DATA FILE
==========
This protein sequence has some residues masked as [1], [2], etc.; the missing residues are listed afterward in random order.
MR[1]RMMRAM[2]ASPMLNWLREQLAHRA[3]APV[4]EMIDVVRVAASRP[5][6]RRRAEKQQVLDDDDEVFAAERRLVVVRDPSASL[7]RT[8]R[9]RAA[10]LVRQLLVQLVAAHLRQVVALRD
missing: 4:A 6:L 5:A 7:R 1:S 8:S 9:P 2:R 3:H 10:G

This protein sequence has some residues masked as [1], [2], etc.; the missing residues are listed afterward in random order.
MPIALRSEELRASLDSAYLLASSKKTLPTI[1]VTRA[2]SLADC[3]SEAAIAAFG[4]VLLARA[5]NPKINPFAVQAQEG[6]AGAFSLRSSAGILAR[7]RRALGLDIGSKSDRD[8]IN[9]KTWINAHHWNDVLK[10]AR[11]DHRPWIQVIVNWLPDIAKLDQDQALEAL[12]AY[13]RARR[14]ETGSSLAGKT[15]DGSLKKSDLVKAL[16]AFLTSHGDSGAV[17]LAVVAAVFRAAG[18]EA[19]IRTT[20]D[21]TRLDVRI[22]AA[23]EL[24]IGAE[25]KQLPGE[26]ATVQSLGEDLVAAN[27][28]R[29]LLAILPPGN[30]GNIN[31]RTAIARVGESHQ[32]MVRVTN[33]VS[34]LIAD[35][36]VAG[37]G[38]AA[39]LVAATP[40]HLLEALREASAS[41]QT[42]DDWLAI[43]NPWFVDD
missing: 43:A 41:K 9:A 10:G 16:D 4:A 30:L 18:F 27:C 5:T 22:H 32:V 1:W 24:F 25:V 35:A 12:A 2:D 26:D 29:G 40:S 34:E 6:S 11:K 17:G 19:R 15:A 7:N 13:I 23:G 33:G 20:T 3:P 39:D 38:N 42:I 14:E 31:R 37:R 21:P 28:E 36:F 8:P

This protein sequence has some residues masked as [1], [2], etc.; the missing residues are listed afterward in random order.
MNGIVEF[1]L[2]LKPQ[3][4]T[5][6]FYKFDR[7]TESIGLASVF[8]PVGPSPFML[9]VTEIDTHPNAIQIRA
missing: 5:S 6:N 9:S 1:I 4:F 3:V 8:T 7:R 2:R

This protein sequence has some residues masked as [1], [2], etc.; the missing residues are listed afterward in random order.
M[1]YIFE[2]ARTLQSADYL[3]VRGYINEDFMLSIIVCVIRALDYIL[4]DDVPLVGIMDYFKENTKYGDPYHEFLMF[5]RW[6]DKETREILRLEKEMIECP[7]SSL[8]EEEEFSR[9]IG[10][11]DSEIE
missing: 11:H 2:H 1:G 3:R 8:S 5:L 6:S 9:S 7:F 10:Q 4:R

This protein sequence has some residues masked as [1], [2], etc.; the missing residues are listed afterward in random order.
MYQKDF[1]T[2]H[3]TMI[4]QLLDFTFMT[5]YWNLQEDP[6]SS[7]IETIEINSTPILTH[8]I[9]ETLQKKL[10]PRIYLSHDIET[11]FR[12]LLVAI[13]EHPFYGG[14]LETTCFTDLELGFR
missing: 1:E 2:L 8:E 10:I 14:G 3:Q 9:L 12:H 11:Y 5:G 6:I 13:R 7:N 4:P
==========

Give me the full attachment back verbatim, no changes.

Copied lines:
This protein sequence has some residues masked as [1], [2], etc.; the missing residues are listed afterward in random order.
MR[1]RMMRAM[2]ASPMLNWLREQLAHRA[3]APV[4]EMIDVVRVAASRP[5][6]RRRAEKQQVLDDDDEVFAAERRLVVVRDPSASL[7]RT[8]R[9]RAA[10]LVRQLLVQLVAAHLRQVVALRD
missing: 4:A 6:L 5:A 7:R 1:S 8:S 9:P 2:R 3:H 10:G

This protein sequence has some residues masked as [1], [2], etc.; the missing residues are listed afterward in random order.
MPIALRSEELRASLDSAYLLASSKKTLPTI[1]VTRA[2]SLADC[3]SEAAIAAFG[4]VLLARA[5]NPKINPFAVQAQEG[6]AGAFSLRSSAGILAR[7]RRALGLDIGSKSDRD[8]IN[9]KTWINAHHWNDVLK[10]AR[11]DHRPWIQVIVNWLPDIAKLDQDQALEAL[12]AY[13]RARR[14]ETGSSLAGKT[15]DGSLKKSDLVKAL[16]AFLTSHGDSGAV[17]LAVVAAVFRAAG[18]EA[19]IRTT[20]D[21]TRLDVRI[22]AA[23]EL[24]IGAE[25]KQLPGE[26]ATVQSLGEDLVAAN[27][28]R[29]LLAILPPGN[30]GNIN[31]RTAIARVGESHQ[32]MVRVTN[33]VS[34]LIAD[35][36]VAG[37]G[38]AA[39]LVAATP[40]HLLEALREASAS[41]QT[42]DDWLAI[43]NPWFVDD
missing: 43:A 41:K 9:A 10:G 16:D 4:A 30:L 18:F 27:C 5:T 22:H 32:V 1:W 24:F 25:V 35:A 12:A 2:D 26:D 29:G 40:S 34:E 6:S 11:K 17:G 19:R 15:A 7:N 13:I 23:G 33:G 20:T 3:P 39:D 38:N 42:I 14:E 31:R 37:R 21:P 28:E 36:F 8:P

This protein sequence has some residues masked as [1], [2], etc.; the missing residues are listed afterward in random order.
MNGIVEF[1]L[2]LKPQ[3][4]T[5][6]FYKFDR[7]TESIGLASVF[8]PVGPSPFML[9]VTEIDTHPNAIQIRA
missing: 5:S 6:N 9:S 1:I 4:F 3:V 8:T 7:R 2:R

This protein sequence has some residues masked as [1], [2], etc.; the missing residues are listed afterward in random order.
M[1]YIFE[2]ARTLQSADYL[3]VRGYINEDFMLSIIVCVIRALDYIL[4]DDVPLVGIMDYFKENTKYGDPYHEFLMF[5]RW[6]DKETREILRLEKEMIECP[7]SSL[8]EEEEFSR[9]IG[10][11]DSEIE
missing: 11:H 2:H 1:G 3:R 8:S 5:L 6:S 9:S 7:F 10:Q 4:R

This protein sequence has some residues masked as [1], [2], etc.; the missing residues are listed afterward in random order.
MYQKDF[1]T[2]H[3]TMI[4]QLLDFTFMT[5]YWNLQEDP[6]SS[7]IETIEINSTPILTH[8]I[9]ETLQKKL[10]PRIYLSHDIET[11]FR[12]LLVAI[13]EHPFYGG[14]LETTCFTDLELGFR
missing: 1:E 2:L 8:E 10:I 14:G 3:Q 9:L 12:H 11:Y 5:G 6:I 13:R 7:N 4:P